Charles R. Knight (American, 1874-1953) Deer Study

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Charles R. Knight (American, 1874-1953)
Deer Study
Watercolor and graphite on paper
Signed lower right: Chas R. Knight
Paper size: 13 1/2 x 19 3/4 in
Frame size: 25 1/2 x 31 in

Born in Brooklyn, New York, Charles Knight was deeply interested in nature and animals from an early age.  He taught himself to paint by copying the illustrations from his father’s natural history books. Though legally blind because of astigmatism and a subsequent injury to his right eye, Knight pursued his passion with the help of specially designed glasses, and at the age of twelve, he enrolled at the Metropolitan Art School to become a commercial artist. In 1890, he was hired by a church-decorating firm to design stained-glass windows, and after two years with them, became a freelance illustrator for books and magazines, specializing in nature scenes. In his free time, Knight visited the American Museum of Natural History, attracting the attention of Dr. Jacob Wortman, who asked Knight to paint a restoration of a prehistoric pig, Elotherium, whose fossilized bones were on display. Knight applied his knowledge of modern pig anatomy, and used his imagination to fill in any gaps. Wortman was thrilled with the final result, and the museum soon commissioned Knight to produce an entire series of watercolors to grace their fossil halls. His paintings were hugely popular among visitors, and Knight continued to work with the museum well into the 1930s, painting what would become some of the world’s most celebrated images of dinosaurs, prehistoric mammals, and prehistoric humans.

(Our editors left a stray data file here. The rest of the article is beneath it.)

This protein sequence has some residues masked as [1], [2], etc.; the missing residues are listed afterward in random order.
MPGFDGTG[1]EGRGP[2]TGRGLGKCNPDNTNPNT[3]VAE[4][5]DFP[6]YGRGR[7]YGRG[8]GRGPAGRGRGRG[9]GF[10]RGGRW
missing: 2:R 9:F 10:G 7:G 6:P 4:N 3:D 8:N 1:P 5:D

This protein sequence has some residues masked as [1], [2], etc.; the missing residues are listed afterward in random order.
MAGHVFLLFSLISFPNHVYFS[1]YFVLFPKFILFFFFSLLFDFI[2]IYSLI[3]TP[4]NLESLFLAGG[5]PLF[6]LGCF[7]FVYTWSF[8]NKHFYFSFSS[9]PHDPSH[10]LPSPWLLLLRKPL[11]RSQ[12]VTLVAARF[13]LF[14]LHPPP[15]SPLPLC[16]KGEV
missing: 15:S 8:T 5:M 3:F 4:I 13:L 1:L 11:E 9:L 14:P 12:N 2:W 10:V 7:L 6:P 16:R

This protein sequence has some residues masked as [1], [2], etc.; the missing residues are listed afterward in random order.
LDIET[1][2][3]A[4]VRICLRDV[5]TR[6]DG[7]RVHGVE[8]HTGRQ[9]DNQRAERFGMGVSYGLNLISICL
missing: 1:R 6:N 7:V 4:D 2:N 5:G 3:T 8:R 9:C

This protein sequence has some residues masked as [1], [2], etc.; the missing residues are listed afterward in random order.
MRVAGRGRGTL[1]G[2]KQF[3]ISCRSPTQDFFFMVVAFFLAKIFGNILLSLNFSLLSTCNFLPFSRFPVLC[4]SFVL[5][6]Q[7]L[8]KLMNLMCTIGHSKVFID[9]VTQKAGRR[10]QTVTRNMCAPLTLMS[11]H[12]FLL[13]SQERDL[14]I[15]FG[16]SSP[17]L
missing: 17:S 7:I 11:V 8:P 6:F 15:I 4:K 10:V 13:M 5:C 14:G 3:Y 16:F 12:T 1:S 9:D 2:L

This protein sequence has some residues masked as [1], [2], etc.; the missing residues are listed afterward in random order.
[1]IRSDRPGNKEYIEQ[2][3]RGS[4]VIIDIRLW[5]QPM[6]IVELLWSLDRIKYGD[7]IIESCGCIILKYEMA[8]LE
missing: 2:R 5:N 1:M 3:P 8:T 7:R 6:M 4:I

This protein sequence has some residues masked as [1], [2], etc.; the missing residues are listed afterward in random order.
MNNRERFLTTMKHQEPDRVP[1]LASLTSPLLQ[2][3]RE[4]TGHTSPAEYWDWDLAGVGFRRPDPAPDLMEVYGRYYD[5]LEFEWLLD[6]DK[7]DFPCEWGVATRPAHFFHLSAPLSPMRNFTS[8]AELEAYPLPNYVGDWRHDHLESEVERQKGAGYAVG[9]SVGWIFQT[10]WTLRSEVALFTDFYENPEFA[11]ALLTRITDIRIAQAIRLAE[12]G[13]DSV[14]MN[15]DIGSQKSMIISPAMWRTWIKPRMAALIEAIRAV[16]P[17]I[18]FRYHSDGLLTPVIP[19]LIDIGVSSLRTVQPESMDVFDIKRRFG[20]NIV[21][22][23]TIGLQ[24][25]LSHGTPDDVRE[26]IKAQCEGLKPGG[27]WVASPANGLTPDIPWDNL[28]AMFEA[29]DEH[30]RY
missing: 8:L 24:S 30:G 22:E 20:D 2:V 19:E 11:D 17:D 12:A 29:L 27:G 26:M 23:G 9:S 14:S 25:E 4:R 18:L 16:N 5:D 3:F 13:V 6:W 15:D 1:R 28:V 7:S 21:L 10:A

While making murals for museums and zoos, Knight continued illustrating books and magazines, and became a frequent contributor to National Geographic. In 1951, he painted his last work, a mural for the Everhart Museum in Scranton, Pennsylvania. Two years later, he died in Manhattan.